'Go ahead,' I said. Slowly, laboriously she started putting together bits of cloth to make a patterned whole. Slowly she gathered bits of herself she had rejected- her dissatisfaction with her husband's income, her baby that was a girl not a boy, her inability to revolt against what seemed to her a closing up of doors. She put them together, each time weeping a little, hurting herself in the process of growing up, until one day she beamed, 'I've made a baby frock. As this is my first one, I won't sell it.' I knew she had accepted herself then.
Soon she was taking orders and stitching clothes for her neighbours; she even started a bank account. In a year she got a loan from a bank, bought a sewing machine at home and needed to come to the clinic for only one to two hours per day. It was at this time that she came to me and said she had seen a sign on a shop window asking for 'Tailors' and she wanted to apply. So she said, after the unsuccessful interview, 'If I do not get a job then it's no loss to me. It's his loss.' Just a shrug of the shoulders, an impish smile and she was gone.
The next day she was back with a vessel of idlies (steamed rice cakes). 'What is this?' I asked. 'I see people sitting in hotels and buying two idlies for almost a rupee. So I thought I could make some at home and sell five for a rupee.' She sat near the clinic and sold twelve rupees worth of idlies in two hours. The next day she was back, and the next.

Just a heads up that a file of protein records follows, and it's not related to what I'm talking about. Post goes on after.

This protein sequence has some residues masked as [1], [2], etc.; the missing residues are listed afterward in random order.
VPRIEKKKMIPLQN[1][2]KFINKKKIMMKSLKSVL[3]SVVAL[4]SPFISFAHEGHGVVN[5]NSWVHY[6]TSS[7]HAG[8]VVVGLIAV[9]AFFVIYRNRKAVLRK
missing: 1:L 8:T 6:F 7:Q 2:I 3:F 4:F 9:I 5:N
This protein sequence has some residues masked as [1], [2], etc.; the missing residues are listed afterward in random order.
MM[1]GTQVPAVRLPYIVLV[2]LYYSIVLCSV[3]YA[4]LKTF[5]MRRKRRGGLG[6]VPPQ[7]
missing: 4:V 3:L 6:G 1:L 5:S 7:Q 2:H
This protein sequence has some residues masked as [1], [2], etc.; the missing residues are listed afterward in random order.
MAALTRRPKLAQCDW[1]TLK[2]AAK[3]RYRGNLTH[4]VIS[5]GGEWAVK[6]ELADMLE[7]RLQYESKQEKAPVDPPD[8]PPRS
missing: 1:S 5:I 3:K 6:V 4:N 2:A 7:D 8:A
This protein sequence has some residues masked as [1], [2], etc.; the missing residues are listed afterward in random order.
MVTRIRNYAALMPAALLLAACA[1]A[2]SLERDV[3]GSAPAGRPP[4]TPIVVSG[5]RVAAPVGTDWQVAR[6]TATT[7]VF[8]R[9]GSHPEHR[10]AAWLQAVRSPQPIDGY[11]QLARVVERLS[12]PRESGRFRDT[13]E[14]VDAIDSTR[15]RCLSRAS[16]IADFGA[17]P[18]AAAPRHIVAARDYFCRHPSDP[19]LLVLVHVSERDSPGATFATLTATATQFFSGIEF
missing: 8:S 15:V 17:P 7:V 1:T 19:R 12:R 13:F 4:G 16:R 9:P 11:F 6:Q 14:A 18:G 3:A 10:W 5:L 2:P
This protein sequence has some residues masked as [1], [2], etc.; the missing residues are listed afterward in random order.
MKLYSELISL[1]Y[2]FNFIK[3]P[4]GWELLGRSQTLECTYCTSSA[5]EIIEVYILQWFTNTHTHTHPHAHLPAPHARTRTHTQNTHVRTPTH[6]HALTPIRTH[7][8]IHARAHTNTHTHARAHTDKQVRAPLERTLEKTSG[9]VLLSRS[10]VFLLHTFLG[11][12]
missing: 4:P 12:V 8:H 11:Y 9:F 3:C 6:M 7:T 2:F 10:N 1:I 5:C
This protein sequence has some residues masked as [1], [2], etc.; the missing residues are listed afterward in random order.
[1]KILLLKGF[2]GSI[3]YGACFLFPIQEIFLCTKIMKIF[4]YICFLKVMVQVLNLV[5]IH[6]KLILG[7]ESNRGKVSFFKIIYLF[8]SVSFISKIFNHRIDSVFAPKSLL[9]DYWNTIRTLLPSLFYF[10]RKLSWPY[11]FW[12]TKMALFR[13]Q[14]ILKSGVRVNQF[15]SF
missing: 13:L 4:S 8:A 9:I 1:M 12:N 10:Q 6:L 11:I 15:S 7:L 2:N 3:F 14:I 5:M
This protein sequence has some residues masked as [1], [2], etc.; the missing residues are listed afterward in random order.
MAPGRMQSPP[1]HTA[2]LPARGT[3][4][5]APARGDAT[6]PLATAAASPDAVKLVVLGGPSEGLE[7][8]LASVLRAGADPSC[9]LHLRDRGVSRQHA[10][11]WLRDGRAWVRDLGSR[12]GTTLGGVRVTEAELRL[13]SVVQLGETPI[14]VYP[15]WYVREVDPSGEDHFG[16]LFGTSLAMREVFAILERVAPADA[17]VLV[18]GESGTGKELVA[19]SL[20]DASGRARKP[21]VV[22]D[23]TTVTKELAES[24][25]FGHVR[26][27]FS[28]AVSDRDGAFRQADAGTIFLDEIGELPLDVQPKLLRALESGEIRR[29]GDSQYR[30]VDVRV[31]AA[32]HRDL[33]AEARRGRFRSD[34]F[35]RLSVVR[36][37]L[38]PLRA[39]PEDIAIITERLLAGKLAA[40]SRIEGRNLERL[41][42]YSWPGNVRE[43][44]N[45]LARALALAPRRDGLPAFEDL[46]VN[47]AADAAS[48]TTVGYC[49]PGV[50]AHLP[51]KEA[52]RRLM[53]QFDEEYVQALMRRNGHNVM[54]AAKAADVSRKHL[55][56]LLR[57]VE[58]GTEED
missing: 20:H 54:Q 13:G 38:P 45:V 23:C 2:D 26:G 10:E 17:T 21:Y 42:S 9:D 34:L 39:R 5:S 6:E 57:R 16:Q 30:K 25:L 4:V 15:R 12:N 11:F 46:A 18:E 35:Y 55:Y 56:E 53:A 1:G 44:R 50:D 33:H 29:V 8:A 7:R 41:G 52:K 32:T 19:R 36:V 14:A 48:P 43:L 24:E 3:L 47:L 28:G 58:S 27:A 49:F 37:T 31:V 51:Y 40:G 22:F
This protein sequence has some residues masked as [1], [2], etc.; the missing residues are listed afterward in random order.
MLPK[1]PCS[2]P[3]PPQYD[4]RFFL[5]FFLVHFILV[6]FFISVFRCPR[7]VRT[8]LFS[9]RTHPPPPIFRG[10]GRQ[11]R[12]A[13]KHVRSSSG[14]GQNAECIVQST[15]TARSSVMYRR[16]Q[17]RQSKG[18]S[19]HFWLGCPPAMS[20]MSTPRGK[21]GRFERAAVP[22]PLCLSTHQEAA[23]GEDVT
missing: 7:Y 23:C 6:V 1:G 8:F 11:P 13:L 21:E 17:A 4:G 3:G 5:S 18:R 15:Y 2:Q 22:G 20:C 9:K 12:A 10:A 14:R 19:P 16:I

Undaunted, she portrays the potential that lies dormant in every person and is never expressed for lack of a sense of adventure, sometimes too much caution born of fear, a sense of false pride, a feeling of inadequacy - ignorance of one's infinite capacity to break limits, and the generally mistaken view that a person, once ill, becomes fragile for the rest of his life. Such illnesses range from typhoid contracted twenty years ago, blood pressure, headache, indigestion, operations like tubectomy and various mental disturbances. This sense of fragility stems from ignorance.